Many, above all at an international level, have interpreted this moment in history as a wave to be surfed, a golden opportunity for standing out on the market. But the result is exactly the opposite. In other words, there is a standardisation in terms of what is offered, created by the desire to follow “DTC laws” to the letter: considering a product category, such as electric toothbrushes, we see that the market is becoming saturated with identical products, with the same business model, the same design, the same communication strategy and tone of voice. We are witnessing a progressive uniformity of supply, and consumers find it difficult to find their way around, because all brands are responding to the same need in exactly the same way.
We are also seeing an increase in CPA(cost per acquisition), precisely because the powerful model based on social media communications, adopted early on by DTC brands, has become the principal sales channel for most DTCs, pushing costs sky-high.
There is yet more: DTC brands, in their DNA, have a specific response to the needs of a niche target. This “obsession” with a specific niche, something that for some time has denoted these brands’ power and success, is now beginning to crumble: by now, the niche has beenreached, if not by the brand itself, by one of its competitors, and growth, in terms of volume, has become very hard to attain, unless by applying new strategies for expanding the portfolio and/or services.
What is the added value that big brands can bring to this by now saturated market?
The entry of big brands into this market could make waves and bring some interesting innovations at a moment of notable difficulty for the smaller players:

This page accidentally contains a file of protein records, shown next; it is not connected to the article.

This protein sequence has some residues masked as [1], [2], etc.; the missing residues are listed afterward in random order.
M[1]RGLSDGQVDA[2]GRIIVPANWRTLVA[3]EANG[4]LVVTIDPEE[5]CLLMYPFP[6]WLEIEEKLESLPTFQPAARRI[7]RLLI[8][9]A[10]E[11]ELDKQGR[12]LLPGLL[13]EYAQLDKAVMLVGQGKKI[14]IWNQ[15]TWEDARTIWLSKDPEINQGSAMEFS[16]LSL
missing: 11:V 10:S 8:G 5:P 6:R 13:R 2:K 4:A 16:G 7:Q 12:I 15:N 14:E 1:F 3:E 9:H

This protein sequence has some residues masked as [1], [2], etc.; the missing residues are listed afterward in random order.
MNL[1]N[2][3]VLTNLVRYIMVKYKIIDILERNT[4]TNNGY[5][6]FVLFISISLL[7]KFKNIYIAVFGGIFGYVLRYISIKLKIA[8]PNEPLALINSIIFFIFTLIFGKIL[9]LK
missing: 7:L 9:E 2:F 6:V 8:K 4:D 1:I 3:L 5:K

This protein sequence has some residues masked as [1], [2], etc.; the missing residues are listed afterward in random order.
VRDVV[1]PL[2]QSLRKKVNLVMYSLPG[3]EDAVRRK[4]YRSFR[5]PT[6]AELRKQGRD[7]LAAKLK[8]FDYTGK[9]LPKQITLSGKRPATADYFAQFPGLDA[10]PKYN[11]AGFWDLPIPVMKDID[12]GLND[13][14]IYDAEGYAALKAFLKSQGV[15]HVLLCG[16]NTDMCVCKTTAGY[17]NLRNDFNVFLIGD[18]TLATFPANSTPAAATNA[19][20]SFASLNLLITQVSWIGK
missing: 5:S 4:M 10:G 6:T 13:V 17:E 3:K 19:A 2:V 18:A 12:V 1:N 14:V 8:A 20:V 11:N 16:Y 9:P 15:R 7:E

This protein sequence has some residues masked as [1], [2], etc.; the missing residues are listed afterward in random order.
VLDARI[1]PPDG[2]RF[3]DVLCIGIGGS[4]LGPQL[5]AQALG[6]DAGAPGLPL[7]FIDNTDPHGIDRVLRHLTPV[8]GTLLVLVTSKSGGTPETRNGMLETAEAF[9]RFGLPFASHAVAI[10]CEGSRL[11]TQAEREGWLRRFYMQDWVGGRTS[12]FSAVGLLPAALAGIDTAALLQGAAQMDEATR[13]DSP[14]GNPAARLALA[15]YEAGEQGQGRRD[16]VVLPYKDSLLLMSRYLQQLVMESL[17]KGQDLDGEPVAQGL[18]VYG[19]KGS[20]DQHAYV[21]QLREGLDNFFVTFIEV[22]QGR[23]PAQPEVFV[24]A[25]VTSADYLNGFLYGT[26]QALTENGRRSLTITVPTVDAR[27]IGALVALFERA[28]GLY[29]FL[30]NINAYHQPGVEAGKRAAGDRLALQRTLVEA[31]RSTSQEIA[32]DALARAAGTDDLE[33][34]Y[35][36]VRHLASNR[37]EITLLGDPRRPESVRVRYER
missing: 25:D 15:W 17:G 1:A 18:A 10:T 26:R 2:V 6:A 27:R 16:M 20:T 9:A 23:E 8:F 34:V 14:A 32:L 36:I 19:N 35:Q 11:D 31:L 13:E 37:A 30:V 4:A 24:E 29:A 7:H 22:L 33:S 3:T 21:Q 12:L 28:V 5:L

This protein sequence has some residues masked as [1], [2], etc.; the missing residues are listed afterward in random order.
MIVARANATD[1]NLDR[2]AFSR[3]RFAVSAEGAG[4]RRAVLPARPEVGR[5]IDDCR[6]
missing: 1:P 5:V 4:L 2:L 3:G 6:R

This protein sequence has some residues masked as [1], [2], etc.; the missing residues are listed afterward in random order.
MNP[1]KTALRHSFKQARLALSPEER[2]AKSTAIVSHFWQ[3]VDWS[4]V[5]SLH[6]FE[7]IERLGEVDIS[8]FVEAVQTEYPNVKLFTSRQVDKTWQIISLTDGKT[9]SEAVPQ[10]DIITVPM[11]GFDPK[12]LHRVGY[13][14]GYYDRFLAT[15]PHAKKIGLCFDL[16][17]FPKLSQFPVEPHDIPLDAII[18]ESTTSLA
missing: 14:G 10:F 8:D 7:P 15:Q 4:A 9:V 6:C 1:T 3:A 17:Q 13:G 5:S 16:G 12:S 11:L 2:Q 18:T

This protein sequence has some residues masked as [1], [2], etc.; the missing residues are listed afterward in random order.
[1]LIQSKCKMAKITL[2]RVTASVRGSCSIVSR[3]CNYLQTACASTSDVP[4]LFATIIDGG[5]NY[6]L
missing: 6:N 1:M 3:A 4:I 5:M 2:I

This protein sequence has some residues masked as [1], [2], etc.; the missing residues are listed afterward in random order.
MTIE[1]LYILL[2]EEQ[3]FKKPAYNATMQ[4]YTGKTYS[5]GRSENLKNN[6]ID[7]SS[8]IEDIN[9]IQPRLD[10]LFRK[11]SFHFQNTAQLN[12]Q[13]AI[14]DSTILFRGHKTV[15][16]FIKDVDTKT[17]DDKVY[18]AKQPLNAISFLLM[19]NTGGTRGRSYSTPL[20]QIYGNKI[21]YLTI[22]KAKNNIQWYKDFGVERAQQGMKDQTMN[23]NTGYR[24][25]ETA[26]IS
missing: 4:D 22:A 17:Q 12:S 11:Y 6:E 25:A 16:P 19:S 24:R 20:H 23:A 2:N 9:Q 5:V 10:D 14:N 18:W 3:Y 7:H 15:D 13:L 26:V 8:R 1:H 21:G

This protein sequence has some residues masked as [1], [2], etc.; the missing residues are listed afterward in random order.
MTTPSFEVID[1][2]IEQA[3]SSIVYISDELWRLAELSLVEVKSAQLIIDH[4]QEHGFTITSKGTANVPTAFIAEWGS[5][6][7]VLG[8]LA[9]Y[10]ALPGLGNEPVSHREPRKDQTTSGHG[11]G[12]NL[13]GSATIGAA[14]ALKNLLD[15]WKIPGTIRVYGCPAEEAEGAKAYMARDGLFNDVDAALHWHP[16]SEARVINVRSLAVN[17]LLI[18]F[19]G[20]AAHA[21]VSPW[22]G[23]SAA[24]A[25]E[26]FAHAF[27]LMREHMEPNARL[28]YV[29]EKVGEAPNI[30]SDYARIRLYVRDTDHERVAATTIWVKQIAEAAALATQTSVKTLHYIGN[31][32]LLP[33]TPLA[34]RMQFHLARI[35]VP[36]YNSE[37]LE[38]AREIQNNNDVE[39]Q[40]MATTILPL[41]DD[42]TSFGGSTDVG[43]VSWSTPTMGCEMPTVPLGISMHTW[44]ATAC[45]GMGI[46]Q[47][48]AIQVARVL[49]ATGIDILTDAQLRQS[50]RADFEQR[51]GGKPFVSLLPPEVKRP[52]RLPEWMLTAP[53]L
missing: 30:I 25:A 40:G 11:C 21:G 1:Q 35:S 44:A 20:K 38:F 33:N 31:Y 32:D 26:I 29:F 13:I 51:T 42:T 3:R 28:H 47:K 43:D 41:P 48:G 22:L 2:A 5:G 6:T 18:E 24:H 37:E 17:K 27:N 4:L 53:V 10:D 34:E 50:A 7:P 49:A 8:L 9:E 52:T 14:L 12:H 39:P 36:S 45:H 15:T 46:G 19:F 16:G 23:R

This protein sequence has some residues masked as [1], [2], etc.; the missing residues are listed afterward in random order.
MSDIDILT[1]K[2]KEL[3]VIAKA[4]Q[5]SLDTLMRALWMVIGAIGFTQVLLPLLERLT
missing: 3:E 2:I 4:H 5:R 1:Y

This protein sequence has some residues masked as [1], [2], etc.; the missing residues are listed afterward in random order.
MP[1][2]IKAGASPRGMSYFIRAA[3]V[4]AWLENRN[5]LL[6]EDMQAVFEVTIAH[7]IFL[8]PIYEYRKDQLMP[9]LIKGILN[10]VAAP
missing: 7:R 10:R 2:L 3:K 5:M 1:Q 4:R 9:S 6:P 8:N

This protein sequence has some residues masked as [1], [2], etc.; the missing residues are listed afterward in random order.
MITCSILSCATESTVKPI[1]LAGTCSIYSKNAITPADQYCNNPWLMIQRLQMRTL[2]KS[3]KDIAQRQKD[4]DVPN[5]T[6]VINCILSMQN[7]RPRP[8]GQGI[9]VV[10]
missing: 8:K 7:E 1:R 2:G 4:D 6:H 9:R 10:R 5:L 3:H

- 1 - Differentiation of supply. In a market in which everyone is talking to the Millennials, the big brands, thanks to their diffuse grassroots presence, have the chance to create new responses to different needs expressed by different targets. Even for niches that have long been forgotten, such as, for example, the less-young generations, or people living in the provinces. No longer a single reference niche, but a constellation of niches and needs for which a single brand can provide a response.
- 2 - From purpose to action. Every DTC brand is born with an ethical social or environmental decision in its DNA, but often this is not enough to achieve tangible results. Big brands, unlike small DTC brands, have the muscle to make the difference, to have a strong impact, not just through tangible operations, but also as promoters of powerful ideas capable of influencing and activating the masses.
A new shared enemy
BUT… There is still a big BUT.
Both DTC brands and big brands will soon find themselves fighting a shared enemy…
Having eliminated the old intermediaries is no longer enough. New middlemen are appearing and they will steal the privileged position of direct contact with consumers. Just think of the inexorable growth of voice shopping.
In an ever-nearer future, voice assistants will choose for us, according to our purchasing habits, but also strongly promoting proprietary brands, or those willing to pay in order to be selected automatically. This will lead to the arrival of incidental loyalty, in other words, the birth of a fidelity linked to decisions over which the user has no control.
So, the fight for disintermediation continues...